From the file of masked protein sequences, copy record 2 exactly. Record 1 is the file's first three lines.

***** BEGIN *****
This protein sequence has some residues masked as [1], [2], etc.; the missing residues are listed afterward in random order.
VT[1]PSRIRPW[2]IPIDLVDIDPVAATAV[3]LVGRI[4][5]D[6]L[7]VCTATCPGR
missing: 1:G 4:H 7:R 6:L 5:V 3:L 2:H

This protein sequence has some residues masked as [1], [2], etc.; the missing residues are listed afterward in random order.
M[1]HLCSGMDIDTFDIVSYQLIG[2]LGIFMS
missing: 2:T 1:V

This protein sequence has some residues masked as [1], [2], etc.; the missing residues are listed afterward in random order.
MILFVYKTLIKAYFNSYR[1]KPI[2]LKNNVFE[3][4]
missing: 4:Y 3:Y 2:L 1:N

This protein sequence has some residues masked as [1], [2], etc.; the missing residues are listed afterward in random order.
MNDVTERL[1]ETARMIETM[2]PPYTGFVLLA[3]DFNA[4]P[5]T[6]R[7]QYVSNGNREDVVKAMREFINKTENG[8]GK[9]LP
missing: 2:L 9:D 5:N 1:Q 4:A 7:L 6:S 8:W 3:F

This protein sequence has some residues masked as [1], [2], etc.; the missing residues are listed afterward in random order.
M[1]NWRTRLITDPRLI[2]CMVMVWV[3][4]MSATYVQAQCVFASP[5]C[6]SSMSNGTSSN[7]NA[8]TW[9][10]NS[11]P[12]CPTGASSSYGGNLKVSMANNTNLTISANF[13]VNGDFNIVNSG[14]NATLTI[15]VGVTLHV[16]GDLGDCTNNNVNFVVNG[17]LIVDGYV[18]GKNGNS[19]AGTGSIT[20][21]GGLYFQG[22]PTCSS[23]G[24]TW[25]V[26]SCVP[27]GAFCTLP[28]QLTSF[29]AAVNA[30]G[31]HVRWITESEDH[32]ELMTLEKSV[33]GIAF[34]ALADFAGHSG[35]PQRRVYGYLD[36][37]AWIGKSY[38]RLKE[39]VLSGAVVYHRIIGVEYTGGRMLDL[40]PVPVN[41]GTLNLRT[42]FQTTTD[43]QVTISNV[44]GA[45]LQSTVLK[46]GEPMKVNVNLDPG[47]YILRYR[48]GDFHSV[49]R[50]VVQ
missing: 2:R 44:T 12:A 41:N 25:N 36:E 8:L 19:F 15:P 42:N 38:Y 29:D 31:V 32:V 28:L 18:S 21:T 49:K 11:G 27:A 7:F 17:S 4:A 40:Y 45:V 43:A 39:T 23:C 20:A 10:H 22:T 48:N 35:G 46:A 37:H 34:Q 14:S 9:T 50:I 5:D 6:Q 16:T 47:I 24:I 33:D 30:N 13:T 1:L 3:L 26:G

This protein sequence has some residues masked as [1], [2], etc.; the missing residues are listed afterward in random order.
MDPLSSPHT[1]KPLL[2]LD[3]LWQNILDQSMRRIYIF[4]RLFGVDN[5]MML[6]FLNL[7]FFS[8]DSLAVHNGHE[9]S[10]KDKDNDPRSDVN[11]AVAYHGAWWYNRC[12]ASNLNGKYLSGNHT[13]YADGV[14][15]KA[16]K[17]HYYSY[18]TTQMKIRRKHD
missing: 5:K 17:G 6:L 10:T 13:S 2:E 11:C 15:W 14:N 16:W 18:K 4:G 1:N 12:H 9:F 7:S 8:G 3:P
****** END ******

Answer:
This protein sequence has some residues masked as [1], [2], etc.; the missing residues are listed afterward in random order.
M[1]HLCSGMDIDTFDIVSYQLIG[2]LGIFMS
missing: 2:T 1:V